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OKLAHOMA CITY (KFOR) – Reactions are coming in after death row inmate John Grant was executed at 4:21 p.m. Thursday, Oct. 28– Oklahoma’s first execution since a moratorium was placed on executions in 2015 after two executions went awry, causing immense pain to the inmates being put to death.

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John Grant

The Rev. Paul S. Coakley, archbishop of Oklahoma City, issued the following statement, sharply criticizing Gov. Kevin Stitt and Attorney General John O’Connor for hurrying to resume executions.

“The unnecessary rush to restart executions in Oklahoma by the governor and attorney general is concerning and disappointing. Throughout our nation’s history we have justified the killing or mistreatment of our neighbors by lessoning their value as human beings – whether it is the unborn, aged, native populations, African Americans or those imprisoned. All human life is sacred. No matter how serious the crime committed, we do not forfeit the inherent dignity bestowed upon us by our Creator. There are other ways to administer just punishment without resorting to lethal measures. May God guide us as we work to end the use of the death penalty and build a society that truly chooses life in all situations. May He bring comfort to the family and friends of Gay Carter, and have mercy on the soul of John Grant.”


Grant was executed for the 1998 murder of Gay Carter, who was the kitchen supervisor at the Dick Conner Correctional Center, where Grant was incarcerated for robbery convictions. He stabbed her with a shank 16 times.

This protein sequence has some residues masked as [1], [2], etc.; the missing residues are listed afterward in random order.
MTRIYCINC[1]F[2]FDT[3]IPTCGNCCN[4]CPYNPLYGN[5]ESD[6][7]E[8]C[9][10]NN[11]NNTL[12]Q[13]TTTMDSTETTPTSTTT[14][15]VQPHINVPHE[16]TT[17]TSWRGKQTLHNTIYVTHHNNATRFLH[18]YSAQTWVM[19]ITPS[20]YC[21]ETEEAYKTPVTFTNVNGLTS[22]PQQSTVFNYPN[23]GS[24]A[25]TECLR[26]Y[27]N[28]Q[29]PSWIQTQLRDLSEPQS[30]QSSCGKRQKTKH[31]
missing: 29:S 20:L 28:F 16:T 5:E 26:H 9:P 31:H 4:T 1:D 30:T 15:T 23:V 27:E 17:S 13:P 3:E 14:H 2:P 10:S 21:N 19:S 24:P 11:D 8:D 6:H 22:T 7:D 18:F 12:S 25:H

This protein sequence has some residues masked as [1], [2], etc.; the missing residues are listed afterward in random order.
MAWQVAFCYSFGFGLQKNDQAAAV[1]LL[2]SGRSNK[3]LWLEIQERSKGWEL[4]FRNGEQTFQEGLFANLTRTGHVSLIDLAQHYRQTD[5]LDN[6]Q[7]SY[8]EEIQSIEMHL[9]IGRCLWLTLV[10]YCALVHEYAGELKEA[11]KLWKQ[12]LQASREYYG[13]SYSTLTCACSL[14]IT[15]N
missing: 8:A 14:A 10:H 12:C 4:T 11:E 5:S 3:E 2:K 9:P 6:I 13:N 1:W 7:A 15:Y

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Gay Carter

Pamela Gay Carter, Gay Carter’s daughter, issued the following statement after the execution:

“At least now we are starting to get justice for our loved ones. The death penalty is about protecting any potential future victims. Even after Grant was removed from society, he committed an act of violence that took an innocent life. I pray that justice prevails for the other victims’ loved ones. My heart and prayers go out to you all. Stay strong.”


Sarah Jernigan, Grant’s attorney, issued the following statement after her client was executed:

“John Grant took full responsibility for the murder of Gay Carter, and he spent his years on death row trying to understand and atone for his actions, more than any other client I have worked with.

However, we must not forget Oklahoma’s hand in this tragic story. When John stole to feed and clothe himself and his siblings, Oklahoma labeled him a delinquent instead of a desperate and traumatized child left to fend for himself. John wasn’t even a teenager yet when Oklahoma sent him to the first of several state-run youth detention facilities. ‘Oklahoma Shame’ would later be the label affixed to the horrors that occurred inside the walls of these facilities during John’s time there, after national investigations uncovered years of institutional abuse. John’s trauma from these facilities was so deep that he was simply unable to speak about it; what we learned of the myriad abuses he endured comes from others.

Oklahoma ultimately dumped John on the streets with no skills and no support for the mental illness that was exacerbated by years of being both the victim of and witness to beatings, rapes, and extended periods in solitary confinement, amongst other abuses. When he committed a robbery at age seventeen, Oklahoma sent him to an adult prison, subjecting him to further victimization, as later documented in a class-action lawsuit.

Through all of this, John never received the mental health care he needed or deserved in prison. And when he eventually committed a violent crime, the murder of a prison worker, Oklahoma provided him with incompetent lawyers who had no business handling a case with the ultimate punishment at stake.

I pray John Grant is at peace now, and I pray his death brings peace and closure to Ms. Carter’s family.”